27 Individuals with social phobias demonstrated exaggerated amygdala responses to neutral facial expressions but they reported that these expressions did not make them "feel" more afraid!

28 Infants with an inhibited temperament tend to develop into children who avoid people, objects, and situations that are novel or unfamiliar, whereas uninhibited children spontaneously approach novel persons, objects, and situations. Adults who had been categorized in the second year of life as inhibited, compared with those previously categorized as uninhibited, show greater functional MRI signal response within the amygdala to novel versus familiar faces. Schwartz et al., Science, June 20, 2003.

29 Copyright ©2006 Society for Neuroscience Williams, L. M. et al. J. Neurosci. 2006;26: Figure 1. Summary of the design of the behavioral facial emotion perception task used with identical stimuli and parameters in functional MRI and ERP testing sessions

30 Copyright ©2006 Society for Neuroscience Williams, L. M. et al. J. Neurosci. 2006;26: changes in subcortical amygdala and basal ganglia activity over age in response to happiness and fear relative to neutral faces

31 Copyright ©2006 Society for Neuroscience Williams, L. M. et al. J. Neurosci. 2006;26: Scatter plot with regression line depicting the significant decline over age (in years) in level of neuroticism

32 Males show greater activation of the amygdala in response to sexually explicit images than do females. Hamann et al., Nature Neurosci. March, 2004

33 Amygdala sends Inputs to the anterior cingulate gyrus

34 Loss of inhibition?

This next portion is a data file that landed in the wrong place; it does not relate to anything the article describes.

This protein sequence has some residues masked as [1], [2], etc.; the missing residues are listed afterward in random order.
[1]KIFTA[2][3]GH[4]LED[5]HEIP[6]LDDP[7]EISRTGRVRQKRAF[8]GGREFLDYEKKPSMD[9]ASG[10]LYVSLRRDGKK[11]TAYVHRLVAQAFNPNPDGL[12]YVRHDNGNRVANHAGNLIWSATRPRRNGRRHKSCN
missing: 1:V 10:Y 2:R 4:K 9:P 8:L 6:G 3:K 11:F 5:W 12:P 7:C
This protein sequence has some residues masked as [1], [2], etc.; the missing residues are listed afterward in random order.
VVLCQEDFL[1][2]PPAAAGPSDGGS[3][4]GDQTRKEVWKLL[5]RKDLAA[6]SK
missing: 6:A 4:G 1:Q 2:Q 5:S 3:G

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36 rCBF as amount of chocolate increases from a little to too much

37 CNS Asymmetry Studies involving brain damaged patients and functional imaging techniques have both revealed that, in general, the right hemisphere tends to play a greater role in emotional behaviors

38 Patients with bilateral amygdala damage completely lose their ability to perceive emotions related to fear; some lose their ability to perceive other emotions; and some suffer from no apparent dysfunction at all!

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40 STENDHAL SYNDROME Stendhal syndrome or Stendhal's syndrome is a psychosomatic illness that causes rapid heartbeat, dizziness, confusion and even hallucinations when an individual is exposed to art. psychosomatic illnessconfusionhallucinationsart It is named after the famous 19th century French author Stendhal (pseudonym of Marie-Henri Beyle), who described his experience with the phenomenon during his 1817 visit to Florence, Italy.19th centuryFrenchauthor Stendhal 1817FlorenceItaly Although there are many descriptions of people becoming dizzy and fainting while taking in Florentine art, especially at the Uffizi, dating from the early 19th century on, the syndrome was only named in 1979, when it was described by Italian psychiatrist Graziella Magherini, who observed and described more than 100 similar cases among tourists and visitors in Florence..Uffizi19th century1979Graziella Magherini